Sunday, October 24, 2004

Down to the Wire

It's 2 am.

The phone rings. The President wants to talk. Private-like.

I slip into my alligator skin boots. I grab my laptop and shove it in it's eelskin case. I Walk down to the garage where my new, black Lamborghini Murcielago sits alone in the darkness like some phantom shadow. I enter the access code on my remote and the door for the vehicle slides open upwards, the glint of red leather inviting me to slip behind the wheel. The chrome shifter handle sits like a small golfball in the palm of my hand, a perfect fit. With the turn of key the engine comes to life noisily--like some Goliath whose slumber has been rudely interrupted. The green 220 mph speedometer lights up with the twist of a dial. With the press of a button the garage door opens slowly and I ease the awakened beast out of its cage. Yes, it's very good to be rich, conservative and Republican.

The hands free built into the electronic system is scrambled and I hear Karl Rove get on the line after the security code achieves signal access to one of the lines used for the President's motorcade. It's been a long while and his voice sounds tired, as if he hasn't gotten enough sleep.

"Meet us at the airfield. We're only here for a pitstop between state jumping. Hurry. We leave at 3:15."

Rove hangs up. No messages. No chit-chat. Pure business. Besides the Kerry camp supposedly has tried to follow the President around with scanners for any insights or tidbits into strategy or fears. Telephone discussions are now off the table.

I downshift and depress the accelerator. The orange hand leaps from 70 on the speedo and the angry giant pushes me back into the seat with a violent shove. When next I look at the hand its pointing to 100. The freeway is abandoned save for a semi or two in the second lane. Good.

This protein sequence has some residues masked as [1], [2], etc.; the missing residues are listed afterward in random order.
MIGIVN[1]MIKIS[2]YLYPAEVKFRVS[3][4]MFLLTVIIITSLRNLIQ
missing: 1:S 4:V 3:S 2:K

Exiting the freeway now and on an exit that seems to lead to nothing but darkness. No buildings. No gas stations and no trees. Nothing but parched Arizona earth and some hastily laid asphalt. The path to the military airfield is a lonely two lane affair. Miles of nothing in the middle of nowhere, leading to a base that doesn't really exist. I glance at my submariner.

2:16 am.

I pick up the pace and depress the pedal again. This time the angry behemoth punches me in the gut. The speedometer leaps from 20 to 80 in the space of a few heartbeats. Soon its reading 140 and the endless tarmac passes underneath the tires as an astounding blur of darkness. The tire temperature sensor flashes after a minute or two and so I let my foot off of the beast's back and bring it back down to 90.

2:21 am

I see the motorcade. I watch as Air Force One takes to the air. Several armored Suburbans and the armored Cadillac are being loaded onto a C-130 Hercules nearby.

Did I miss it? Impossible.

Then I spot it--the other Air Force One. The real one and not the decoy which will accompany the President's plane and land first at his next stop. State police have the area secured. I approach the motorcade and the beast idles noisily breaking the silence of the dark desert night. I park and emerge. The secret service descend upon me quickly, some with weapons drawn like vipers in the night. After a discussion with his earpiece and a glance at my identification I am escorted towards one of the rear doors of Air Force One and as I arrive on-board I pass the lowly media kennel at the back of the plane and head toward the front where resides President Bush's flying Oval office. It's a collection of familiar faces as I pass Karen Hughes chatting with some media types in the kennel. She looks up and smiles, but continues with her discourse on Kerry's misstatements without missing a stride.

Few see this part of Air Force One. I know some of the Techs who designed the security retrofitting after 9-11 and get to admire their ingenuity at work. The secret service agent frisks me before opening the door. The President's office is the color of the desert sand at dusk, a sandy olive.

"Good to see you again, cowboy. Hope you don't mind the late night stuff, but I asked Rove to fetch you sort of spur of the moment."

He extends a hand and I shake it. His grip is as firm as ever.

"Not a problem. How are you holding up? This part of the job is murder."